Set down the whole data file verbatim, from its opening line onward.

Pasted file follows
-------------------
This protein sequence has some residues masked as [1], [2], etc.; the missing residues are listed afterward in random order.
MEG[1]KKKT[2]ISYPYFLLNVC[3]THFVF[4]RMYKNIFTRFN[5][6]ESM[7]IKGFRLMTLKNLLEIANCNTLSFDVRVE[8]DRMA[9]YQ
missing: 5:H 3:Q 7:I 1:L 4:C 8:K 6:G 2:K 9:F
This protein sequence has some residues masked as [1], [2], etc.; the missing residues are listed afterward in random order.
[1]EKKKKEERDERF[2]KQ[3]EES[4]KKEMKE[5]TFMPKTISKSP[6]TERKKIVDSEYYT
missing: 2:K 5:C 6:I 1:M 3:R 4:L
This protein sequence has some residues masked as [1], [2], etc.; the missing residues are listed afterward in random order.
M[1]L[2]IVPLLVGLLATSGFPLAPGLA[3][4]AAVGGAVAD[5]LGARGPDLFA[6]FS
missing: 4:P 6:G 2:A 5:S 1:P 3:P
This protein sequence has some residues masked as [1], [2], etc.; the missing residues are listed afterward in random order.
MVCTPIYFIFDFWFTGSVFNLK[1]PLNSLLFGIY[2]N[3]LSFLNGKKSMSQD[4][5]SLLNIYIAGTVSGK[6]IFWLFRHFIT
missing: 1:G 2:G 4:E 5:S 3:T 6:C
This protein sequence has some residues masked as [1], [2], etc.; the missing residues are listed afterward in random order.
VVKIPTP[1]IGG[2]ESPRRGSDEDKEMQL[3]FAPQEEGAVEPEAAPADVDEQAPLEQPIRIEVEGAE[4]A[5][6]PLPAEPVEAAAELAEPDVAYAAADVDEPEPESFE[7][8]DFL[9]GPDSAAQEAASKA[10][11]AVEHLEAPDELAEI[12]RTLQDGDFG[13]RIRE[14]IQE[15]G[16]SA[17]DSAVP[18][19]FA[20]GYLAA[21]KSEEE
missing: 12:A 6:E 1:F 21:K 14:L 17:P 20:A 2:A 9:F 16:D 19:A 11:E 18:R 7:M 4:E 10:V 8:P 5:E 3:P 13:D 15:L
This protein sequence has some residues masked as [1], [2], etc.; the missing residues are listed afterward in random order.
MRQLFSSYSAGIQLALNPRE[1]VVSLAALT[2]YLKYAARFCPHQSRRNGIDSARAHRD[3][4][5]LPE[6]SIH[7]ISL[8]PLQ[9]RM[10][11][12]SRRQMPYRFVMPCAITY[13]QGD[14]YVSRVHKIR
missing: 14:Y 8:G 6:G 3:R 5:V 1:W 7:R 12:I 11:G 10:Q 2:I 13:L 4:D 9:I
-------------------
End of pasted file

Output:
This protein sequence has some residues masked as [1], [2], etc.; the missing residues are listed afterward in random order.
MEG[1]KKKT[2]ISYPYFLLNVC[3]THFVF[4]RMYKNIFTRFN[5][6]ESM[7]IKGFRLMTLKNLLEIANCNTLSFDVRVE[8]DRMA[9]YQ
missing: 5:H 3:Q 7:I 1:L 4:C 8:K 6:G 2:K 9:F
This protein sequence has some residues masked as [1], [2], etc.; the missing residues are listed afterward in random order.
[1]EKKKKEERDERF[2]KQ[3]EES[4]KKEMKE[5]TFMPKTISKSP[6]TERKKIVDSEYYT
missing: 2:K 5:C 6:I 1:M 3:R 4:L
This protein sequence has some residues masked as [1], [2], etc.; the missing residues are listed afterward in random order.
M[1]L[2]IVPLLVGLLATSGFPLAPGLA[3][4]AAVGGAVAD[5]LGARGPDLFA[6]FS
missing: 4:P 6:G 2:A 5:S 1:P 3:P
This protein sequence has some residues masked as [1], [2], etc.; the missing residues are listed afterward in random order.
MVCTPIYFIFDFWFTGSVFNLK[1]PLNSLLFGIY[2]N[3]LSFLNGKKSMSQD[4][5]SLLNIYIAGTVSGK[6]IFWLFRHFIT
missing: 1:G 2:G 4:E 5:S 3:T 6:C
This protein sequence has some residues masked as [1], [2], etc.; the missing residues are listed afterward in random order.
VVKIPTP[1]IGG[2]ESPRRGSDEDKEMQL[3]FAPQEEGAVEPEAAPADVDEQAPLEQPIRIEVEGAE[4]A[5][6]PLPAEPVEAAAELAEPDVAYAAADVDEPEPESFE[7][8]DFL[9]GPDSAAQEAASKA[10][11]AVEHLEAPDELAEI[12]RTLQDGDFG[13]RIRE[14]IQE[15]G[16]SA[17]DSAVP[18][19]FA[20]GYLAA[21]KSEEE
missing: 12:A 6:E 1:F 21:K 14:L 17:P 20:A 2:A 9:F 16:D 19:A 11:E 18:R 7:M 4:E 10:V 8:P 5:E 3:P 13:D 15:L
This protein sequence has some residues masked as [1], [2], etc.; the missing residues are listed afterward in random order.
MRQLFSSYSAGIQLALNPRE[1]VVSLAALT[2]YLKYAARFCPHQSRRNGIDSARAHRD[3][4][5]LPE[6]SIH[7]ISL[8]PLQ[9]RM[10][11][12]SRRQMPYRFVMPCAITY[13]QGD[14]YVSRVHKIR
missing: 14:Y 8:G 6:G 3:R 5:V 1:W 7:R 12:I 11:G 10:Q 2:I 13:L 4:D 9:I